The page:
A woman in sunglasses and a wide brim hat loading a suitcase into the trunk of a car and gazing off into the distance.

Driving Down the Highway

Recently I had the opportunity to finally spend some time visiting with my Mom in St. Louis, Missouri. These pandemic days certainly present challenges in keeping in touch with the ones we love the most. So after carefully managing my outings for the two weeks prior to this visit, I headed out the door. There is nothing better than heading “home,” the place where things all started years ago.

Hitting the highway

The drive is a pretty simple drive, pretty much all highway until you get into St. Louis. The day I left was a nice day, with no unpleasant weather and slightly overcast. A nice combination when dealing with the challenges that can come from too much sunshine or precipitation and myopic degeneration. I often plug into a podcast or three and the trip is quickly complete. Home again.

Cooperative weather

Seems rather quickly that I have factored in instances that can make long-distance trips a no-go. I no longer enjoy or even tolerate those bright sunshiny days, too much to try to filter out just to see well. Also, rain can really throw a trip into cancellation, lane lines, and general visibility issues. It is simply too much to deal with. Thankfully I was successful and had a nice visit with my dear mom.

Homeward bound

As is mostly the case, the trip was short and sweet. Obligations back at our own home called and again, I headed down the road.

Fueling up the car after leaving Mom’s house, soon I was on the highway again. On this leg of the trip, I found myself thinking as I was driving. I was pondering this little bit of independence that I have, the opportunity to slip out of the door and spend time visiting family out of town. Retirement has its own schedule and ours is pretty loose. An understanding husband helps too. Sometimes the girls just need their time together.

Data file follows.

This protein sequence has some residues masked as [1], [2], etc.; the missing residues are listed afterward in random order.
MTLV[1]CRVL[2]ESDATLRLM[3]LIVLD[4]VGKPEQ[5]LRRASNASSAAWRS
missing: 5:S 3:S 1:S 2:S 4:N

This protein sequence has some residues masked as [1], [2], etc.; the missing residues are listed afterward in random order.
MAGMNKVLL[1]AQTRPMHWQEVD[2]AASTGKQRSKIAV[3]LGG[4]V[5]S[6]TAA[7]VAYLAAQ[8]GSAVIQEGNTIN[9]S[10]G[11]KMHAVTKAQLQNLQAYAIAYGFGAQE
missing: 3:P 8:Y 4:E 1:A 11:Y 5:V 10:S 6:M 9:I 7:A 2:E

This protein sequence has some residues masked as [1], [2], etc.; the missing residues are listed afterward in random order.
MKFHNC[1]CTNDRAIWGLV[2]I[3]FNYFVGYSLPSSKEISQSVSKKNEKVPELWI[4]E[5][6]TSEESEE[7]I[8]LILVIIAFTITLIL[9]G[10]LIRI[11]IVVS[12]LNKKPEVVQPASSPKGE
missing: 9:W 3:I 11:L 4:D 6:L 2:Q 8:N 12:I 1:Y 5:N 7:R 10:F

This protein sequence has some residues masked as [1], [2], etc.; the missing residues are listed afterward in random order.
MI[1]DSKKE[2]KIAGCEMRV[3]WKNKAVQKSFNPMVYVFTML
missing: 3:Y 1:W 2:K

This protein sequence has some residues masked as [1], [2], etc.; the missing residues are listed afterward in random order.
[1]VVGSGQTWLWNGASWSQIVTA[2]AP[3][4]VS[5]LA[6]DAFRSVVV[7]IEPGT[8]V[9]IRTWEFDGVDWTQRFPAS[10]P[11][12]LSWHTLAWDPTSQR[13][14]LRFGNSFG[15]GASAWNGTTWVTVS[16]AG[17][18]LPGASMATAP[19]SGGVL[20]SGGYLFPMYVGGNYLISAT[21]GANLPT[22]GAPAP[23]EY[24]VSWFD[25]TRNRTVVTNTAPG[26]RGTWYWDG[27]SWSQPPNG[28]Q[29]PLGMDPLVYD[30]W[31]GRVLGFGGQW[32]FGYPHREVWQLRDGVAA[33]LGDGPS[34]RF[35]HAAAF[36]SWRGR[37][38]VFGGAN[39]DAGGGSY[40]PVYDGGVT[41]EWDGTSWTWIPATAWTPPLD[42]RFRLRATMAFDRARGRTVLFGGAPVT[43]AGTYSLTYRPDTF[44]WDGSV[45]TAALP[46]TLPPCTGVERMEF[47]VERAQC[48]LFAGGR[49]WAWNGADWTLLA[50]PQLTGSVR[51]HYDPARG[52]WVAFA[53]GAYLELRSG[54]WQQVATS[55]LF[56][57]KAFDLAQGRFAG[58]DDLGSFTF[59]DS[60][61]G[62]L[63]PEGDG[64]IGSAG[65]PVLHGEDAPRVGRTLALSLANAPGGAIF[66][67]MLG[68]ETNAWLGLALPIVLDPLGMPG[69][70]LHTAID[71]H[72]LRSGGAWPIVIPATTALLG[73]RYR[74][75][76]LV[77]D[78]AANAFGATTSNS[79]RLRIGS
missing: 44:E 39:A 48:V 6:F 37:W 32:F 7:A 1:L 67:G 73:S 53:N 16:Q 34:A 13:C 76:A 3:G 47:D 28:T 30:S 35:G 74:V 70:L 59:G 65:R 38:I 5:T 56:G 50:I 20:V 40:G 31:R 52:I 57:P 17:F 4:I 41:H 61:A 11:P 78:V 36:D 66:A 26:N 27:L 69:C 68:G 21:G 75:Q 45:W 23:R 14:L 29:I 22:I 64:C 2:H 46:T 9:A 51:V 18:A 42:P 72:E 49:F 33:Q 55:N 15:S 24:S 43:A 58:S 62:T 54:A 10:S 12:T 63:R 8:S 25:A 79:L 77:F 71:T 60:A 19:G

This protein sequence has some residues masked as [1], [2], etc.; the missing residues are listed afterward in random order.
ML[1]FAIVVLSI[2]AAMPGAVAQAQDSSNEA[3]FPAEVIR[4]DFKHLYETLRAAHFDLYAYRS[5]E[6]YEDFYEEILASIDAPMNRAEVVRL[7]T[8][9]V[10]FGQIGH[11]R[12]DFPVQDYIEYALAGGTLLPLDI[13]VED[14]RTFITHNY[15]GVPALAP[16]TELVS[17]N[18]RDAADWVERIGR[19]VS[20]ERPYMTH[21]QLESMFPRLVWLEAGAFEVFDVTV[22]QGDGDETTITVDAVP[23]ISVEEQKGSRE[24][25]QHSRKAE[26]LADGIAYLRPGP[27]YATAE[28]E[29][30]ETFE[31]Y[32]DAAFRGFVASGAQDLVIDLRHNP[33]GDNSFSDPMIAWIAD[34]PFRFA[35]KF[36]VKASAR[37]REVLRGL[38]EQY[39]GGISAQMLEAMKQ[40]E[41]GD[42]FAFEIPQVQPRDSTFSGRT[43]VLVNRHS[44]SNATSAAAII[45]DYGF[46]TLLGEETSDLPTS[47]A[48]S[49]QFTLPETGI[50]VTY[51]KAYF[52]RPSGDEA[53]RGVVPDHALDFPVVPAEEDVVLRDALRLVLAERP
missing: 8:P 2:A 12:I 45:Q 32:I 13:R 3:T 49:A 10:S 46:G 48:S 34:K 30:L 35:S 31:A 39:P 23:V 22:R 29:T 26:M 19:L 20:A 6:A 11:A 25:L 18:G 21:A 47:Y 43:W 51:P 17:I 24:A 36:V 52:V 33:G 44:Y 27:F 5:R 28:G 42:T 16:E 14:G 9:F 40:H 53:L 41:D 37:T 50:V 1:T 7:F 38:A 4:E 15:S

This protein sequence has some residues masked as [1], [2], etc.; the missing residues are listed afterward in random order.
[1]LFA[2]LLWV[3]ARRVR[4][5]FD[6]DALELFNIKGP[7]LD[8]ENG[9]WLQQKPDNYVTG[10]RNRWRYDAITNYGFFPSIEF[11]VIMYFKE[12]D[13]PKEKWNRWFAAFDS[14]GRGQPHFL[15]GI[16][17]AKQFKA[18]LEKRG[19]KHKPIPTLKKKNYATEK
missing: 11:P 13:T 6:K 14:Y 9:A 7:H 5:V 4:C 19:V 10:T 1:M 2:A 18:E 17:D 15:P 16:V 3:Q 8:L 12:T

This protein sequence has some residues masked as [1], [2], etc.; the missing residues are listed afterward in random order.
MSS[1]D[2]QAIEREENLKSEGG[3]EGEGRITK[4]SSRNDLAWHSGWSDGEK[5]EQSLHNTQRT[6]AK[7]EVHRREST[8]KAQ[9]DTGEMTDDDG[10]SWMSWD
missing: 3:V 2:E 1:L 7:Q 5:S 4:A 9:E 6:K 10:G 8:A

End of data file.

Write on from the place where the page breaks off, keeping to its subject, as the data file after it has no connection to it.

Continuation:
As I was reflecting on this I was suddenly stuck with a thought: What happens when I can’t do this anymore? It is not feasible to “Uber” 235 miles just so I can independently spend time with Mom.

She is 84 and it is not a good idea for her to drive quite that distance. There is not a decent bus system between our city our two cities. Would these visits come to an end? I do not think my heart was ready to even think these thoughts.

A husband's reassurance and love

As I got home, these thoughts were weighing heavy on my mind and on my heart. At dinner that evening, I shared these thoughts with my husband of thirty-five years. Quite quickly he said, “I’ll get you there when you need to be there.” There it was. The reassurance and love that I needed to hear more than anything. This man of mine took away the anxious, uncertain feeling and laid out the plan as if it was nothing at all. Yes, that reassurance and love made the day that much better.

Here’s to driving down that highway again and again.

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